On a simple level, the Vilna Gaon explains that, as before (Esther 5:3), a request is personal, whereas a petition is for the needs of others. After all, it is the duty of a queen to petition her king.
Similarly, the Maharal writes that a “request” is a natural desire. A “petition” is an above-average request.
Rav Moshe Dovid Valle writes that “request” can be answered immediately, but a “petition” would require more time and effort.
The Malbim writes that a “request” is just the act of asking for something. A “petition” is the providing of a reason for that request. A child can request from his father money with the petitioned purpose of acquiring some land. A father may want to hear both the plea and its reason, especially if he may want to provide both the money and the land.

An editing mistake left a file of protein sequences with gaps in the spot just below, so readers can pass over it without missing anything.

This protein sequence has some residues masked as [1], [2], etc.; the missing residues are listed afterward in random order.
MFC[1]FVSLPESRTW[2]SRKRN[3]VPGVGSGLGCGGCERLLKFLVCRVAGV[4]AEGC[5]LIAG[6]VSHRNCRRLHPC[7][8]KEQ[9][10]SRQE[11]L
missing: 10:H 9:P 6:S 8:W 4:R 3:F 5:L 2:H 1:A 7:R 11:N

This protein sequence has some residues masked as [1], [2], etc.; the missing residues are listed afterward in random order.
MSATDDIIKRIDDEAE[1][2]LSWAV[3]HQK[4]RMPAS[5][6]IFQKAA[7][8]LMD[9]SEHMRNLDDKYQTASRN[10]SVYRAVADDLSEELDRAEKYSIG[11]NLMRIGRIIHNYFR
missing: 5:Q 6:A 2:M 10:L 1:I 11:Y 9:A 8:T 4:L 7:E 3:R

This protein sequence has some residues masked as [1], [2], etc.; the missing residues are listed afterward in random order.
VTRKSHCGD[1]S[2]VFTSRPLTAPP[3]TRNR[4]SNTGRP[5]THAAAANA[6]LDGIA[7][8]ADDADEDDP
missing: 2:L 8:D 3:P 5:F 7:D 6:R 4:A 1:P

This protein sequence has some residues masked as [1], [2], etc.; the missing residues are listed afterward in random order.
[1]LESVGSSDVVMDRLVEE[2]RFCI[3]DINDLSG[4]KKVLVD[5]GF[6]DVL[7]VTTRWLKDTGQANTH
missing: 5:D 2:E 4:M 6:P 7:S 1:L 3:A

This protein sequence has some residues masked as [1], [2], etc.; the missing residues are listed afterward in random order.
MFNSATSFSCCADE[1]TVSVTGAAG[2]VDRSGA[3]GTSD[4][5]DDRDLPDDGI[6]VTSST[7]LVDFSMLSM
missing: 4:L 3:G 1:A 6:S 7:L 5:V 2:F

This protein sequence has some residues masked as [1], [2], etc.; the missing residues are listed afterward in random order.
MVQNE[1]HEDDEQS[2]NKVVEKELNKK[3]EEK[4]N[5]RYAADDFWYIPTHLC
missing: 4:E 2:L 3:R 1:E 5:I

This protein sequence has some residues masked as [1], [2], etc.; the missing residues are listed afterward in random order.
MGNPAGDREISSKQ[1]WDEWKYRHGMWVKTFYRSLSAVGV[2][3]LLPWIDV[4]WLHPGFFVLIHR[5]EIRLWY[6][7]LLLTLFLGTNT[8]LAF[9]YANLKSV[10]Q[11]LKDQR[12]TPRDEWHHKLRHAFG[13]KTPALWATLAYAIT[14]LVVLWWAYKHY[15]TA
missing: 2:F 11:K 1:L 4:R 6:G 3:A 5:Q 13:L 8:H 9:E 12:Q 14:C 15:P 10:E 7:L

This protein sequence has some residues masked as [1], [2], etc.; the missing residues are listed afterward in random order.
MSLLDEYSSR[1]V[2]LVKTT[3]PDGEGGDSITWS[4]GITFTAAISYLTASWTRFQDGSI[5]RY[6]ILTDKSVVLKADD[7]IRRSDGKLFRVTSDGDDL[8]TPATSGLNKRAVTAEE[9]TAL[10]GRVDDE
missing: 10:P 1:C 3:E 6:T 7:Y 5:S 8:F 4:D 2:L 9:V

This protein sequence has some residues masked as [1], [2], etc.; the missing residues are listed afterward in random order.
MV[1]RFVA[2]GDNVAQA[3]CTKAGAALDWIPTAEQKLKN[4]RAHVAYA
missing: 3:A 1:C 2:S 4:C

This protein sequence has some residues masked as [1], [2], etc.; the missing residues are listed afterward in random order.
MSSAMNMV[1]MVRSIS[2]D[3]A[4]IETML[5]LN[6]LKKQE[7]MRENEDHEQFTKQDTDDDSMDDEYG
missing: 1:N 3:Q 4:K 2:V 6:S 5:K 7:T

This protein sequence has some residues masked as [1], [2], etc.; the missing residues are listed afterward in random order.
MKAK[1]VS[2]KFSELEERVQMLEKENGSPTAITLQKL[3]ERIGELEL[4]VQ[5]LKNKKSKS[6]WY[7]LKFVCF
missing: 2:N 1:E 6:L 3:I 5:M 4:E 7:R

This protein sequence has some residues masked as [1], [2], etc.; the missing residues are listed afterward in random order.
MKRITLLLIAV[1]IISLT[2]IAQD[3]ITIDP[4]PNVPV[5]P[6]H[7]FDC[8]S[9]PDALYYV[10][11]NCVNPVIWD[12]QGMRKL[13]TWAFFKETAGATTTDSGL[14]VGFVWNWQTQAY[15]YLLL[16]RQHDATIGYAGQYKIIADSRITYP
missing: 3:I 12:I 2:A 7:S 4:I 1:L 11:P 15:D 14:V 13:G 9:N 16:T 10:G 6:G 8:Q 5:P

The Dubno Maggid writes that this was Achashverosh’s intent – to provide Esther with both her desired goal and its means.
Perhaps, as suggested by class participant CL, Achashverosh was suspicious of Esther, and wanted to know the core intent of her request.